In the 2021 recruiting class, Egbuka was the No. 8 overall recruit and No. 1 receiver and Harrison the No. 9 receiver nationally. In 2018, Fleming was the No. 1 overall player, period.
They will follow Smith-Njigba’s lead.
“He wants to be the guy that’s going to lead the receiver room and things like that,” Harrison said. “So, Jaxon, he’s locked in, he’s coming back and training with me, Emeka. We’re throwing with C.J. (Stroud) and Kyle (McCord). We’re all getting extra work in. So, I mean, he’s leading for sure. He has put so much pressure on himself and he’s motivated more than anybody here, probably. He’s going to continue to do great things.”
The No. 2 receiver could be Fleming. He’s 6 feet 2, 207 pounds and is one of the fastest players on the roster.
Injuries and the presence of Olave and Garrett kept him out of the lineup. Fleming did start when Wilson missed the Nebraska game, but he caught only two passes for 22 yards.
To date, his best games were the Rose Bowl and the 2020 Big Ten championship game against Northwestern with four catches for 53 yards.
“It has been good. I feel better than I ever have,’’ Fleming said. “I wouldn’t say I have something to prove. I just want to continue to go out there and be the best teammate that I can be. It was definitely disappointing, the shoulder and all the little tweaks. I think those obstacles made me stronger as a person and stronger as a player.’’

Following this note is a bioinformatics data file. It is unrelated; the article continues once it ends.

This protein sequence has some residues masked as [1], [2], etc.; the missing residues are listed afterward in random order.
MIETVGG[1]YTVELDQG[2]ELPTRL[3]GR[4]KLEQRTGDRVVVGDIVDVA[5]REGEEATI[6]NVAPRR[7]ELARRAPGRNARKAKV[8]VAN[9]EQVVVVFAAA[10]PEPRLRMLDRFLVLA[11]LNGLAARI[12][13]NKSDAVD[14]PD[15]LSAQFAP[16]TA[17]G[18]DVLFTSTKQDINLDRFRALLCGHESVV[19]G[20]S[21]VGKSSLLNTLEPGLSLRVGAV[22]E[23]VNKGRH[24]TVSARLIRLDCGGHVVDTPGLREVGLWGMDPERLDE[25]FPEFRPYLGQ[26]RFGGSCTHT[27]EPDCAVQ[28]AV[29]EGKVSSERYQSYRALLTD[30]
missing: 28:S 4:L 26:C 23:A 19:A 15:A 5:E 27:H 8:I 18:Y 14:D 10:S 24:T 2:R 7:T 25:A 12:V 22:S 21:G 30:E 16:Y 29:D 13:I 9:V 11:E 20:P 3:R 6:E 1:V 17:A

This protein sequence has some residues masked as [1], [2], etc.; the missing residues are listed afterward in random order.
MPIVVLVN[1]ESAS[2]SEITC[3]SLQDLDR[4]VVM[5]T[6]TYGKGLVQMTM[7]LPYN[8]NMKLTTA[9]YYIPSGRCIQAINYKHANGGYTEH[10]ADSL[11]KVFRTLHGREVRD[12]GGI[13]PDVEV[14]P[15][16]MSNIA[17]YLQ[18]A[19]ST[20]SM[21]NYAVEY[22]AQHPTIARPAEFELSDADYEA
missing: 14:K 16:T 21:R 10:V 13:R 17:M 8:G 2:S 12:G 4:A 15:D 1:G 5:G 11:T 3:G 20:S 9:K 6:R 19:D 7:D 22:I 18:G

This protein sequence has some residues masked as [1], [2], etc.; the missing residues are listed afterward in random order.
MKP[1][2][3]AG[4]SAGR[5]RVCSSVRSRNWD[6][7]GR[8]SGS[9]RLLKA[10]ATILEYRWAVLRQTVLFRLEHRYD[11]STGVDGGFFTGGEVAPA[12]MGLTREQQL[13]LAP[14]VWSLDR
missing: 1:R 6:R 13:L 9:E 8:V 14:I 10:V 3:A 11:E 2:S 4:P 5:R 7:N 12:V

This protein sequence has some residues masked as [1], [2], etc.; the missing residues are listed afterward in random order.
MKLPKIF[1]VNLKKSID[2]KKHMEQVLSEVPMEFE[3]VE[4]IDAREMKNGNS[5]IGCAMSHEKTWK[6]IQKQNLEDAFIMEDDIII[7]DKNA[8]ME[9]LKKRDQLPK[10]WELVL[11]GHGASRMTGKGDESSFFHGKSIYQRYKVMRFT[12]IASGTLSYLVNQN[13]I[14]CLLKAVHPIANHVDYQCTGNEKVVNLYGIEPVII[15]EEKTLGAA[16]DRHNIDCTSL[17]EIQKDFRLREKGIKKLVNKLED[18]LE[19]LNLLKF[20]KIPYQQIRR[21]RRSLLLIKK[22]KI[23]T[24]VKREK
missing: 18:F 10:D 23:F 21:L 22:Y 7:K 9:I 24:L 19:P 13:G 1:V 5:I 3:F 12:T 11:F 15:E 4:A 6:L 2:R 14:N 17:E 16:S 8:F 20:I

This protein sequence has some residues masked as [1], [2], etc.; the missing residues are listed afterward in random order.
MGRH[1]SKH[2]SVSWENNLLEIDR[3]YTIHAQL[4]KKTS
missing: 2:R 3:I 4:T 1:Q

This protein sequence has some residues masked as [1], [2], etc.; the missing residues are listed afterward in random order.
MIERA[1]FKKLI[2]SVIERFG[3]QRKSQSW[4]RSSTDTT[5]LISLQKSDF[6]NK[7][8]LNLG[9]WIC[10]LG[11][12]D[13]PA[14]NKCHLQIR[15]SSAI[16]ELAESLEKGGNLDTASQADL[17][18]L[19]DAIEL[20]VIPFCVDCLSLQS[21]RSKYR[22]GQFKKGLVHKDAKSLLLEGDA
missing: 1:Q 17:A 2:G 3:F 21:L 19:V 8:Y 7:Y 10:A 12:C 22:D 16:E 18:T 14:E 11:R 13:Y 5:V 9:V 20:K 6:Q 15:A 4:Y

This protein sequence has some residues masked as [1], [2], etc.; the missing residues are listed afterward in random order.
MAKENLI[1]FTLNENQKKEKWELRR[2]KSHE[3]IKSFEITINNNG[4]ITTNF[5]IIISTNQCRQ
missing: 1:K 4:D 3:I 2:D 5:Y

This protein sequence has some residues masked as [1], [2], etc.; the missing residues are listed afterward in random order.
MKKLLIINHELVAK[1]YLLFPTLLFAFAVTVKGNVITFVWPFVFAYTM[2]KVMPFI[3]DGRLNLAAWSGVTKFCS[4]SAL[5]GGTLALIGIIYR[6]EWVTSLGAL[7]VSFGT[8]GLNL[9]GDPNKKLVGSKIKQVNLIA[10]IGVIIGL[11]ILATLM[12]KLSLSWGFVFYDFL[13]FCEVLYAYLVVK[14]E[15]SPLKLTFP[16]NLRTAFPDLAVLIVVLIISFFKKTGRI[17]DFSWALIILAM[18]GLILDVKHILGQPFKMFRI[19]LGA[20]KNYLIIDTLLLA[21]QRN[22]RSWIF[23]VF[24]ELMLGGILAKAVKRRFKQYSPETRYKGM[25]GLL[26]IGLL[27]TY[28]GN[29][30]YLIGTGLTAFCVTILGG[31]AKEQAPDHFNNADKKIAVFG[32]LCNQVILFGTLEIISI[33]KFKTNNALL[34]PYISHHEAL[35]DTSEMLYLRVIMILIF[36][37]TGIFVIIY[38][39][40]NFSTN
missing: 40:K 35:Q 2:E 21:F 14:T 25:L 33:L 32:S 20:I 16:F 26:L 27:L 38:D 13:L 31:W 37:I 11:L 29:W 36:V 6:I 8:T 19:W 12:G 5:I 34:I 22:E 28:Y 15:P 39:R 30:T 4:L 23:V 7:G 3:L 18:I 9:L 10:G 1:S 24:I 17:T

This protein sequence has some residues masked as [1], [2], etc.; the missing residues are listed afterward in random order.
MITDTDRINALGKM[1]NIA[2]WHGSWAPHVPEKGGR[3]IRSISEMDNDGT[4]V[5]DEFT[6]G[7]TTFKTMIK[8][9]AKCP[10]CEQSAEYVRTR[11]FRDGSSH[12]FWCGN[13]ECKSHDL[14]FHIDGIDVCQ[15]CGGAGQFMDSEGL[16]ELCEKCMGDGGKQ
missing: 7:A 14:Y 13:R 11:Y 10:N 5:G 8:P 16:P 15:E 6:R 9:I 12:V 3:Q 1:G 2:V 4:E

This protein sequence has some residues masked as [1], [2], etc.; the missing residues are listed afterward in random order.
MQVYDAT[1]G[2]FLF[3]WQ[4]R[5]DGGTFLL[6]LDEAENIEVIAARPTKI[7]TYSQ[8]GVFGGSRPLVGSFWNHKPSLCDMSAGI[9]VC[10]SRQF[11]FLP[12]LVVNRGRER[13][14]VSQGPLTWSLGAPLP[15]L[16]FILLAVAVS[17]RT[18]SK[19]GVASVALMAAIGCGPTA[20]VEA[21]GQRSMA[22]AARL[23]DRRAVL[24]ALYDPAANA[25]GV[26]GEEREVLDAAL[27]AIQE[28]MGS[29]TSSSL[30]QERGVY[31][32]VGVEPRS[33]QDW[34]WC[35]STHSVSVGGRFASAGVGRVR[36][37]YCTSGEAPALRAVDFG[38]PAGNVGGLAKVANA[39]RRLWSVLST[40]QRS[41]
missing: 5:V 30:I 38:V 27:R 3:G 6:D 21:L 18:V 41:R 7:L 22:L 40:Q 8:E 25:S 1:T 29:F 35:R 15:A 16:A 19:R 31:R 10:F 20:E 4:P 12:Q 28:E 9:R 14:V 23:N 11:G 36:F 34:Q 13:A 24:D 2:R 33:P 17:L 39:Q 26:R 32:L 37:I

Fleming has paid more attention to his diet and hydration to have a chance to avoid those hamstring and shoulder injuries of last season.
“I’ve just gradually made progressions and progressions every year,’’ he said. “I feel that my route running is at its best. Hopefully, the sky is the limit.’’
Harrison has pressure because his father was elected to the Pro Football Hall of Fame in 2016 as a receiver.
The son doesn’t look to be burdened by any of that.
“I wouldn’t say it’s pressure,’’ Harrison Jr. said. “I always look to do the best that I can do.’’
What he did in the Rose Bowl showed that he is ready to start.
“That gives you confidence, if anything, knowing you can go out there and perform at a high level,’’ he said.
In that defense-was-optional 48-45 victory over Utah, Harrison caught an 8-yard touchdown pass with the Buckeyes down by two touchdowns to make it 35-28 in the third quarter.
Then he caught a 5-yard touchdown pass with 10 minutes, 12 seconds left in the game to make it 38-38.
“My goal on every team I’ve been on has been to be the hardest worker,’’ Harrison said. “That’s just something I was born with. I want to be great so bad in football.’’
Until the Rose Bowl, Egbuka was known for his dangerous kickoff returns. He averaged 29.0 yards with a long of 67.
Yes, he’s a big-time recruit. But, no, he doesn’t expect anything to be handed to him.
“The game is a lot faster at this level,’’ Egbuka said. “A lot of people say that, but it’s true. You have to know your assignment, but also the whole play. Once you know the concept, you can play at full speed. I’m constantly learning and constantly growing. Everybody in the room is wide receiver No. 1, and that’s something people don’t get.’’
And having that five-star label on his forehead coming out of Steilacoom High School in Washington state?
“I was highly recruited out of high school, but high school doesn’t really mean anything to me,’’ he said.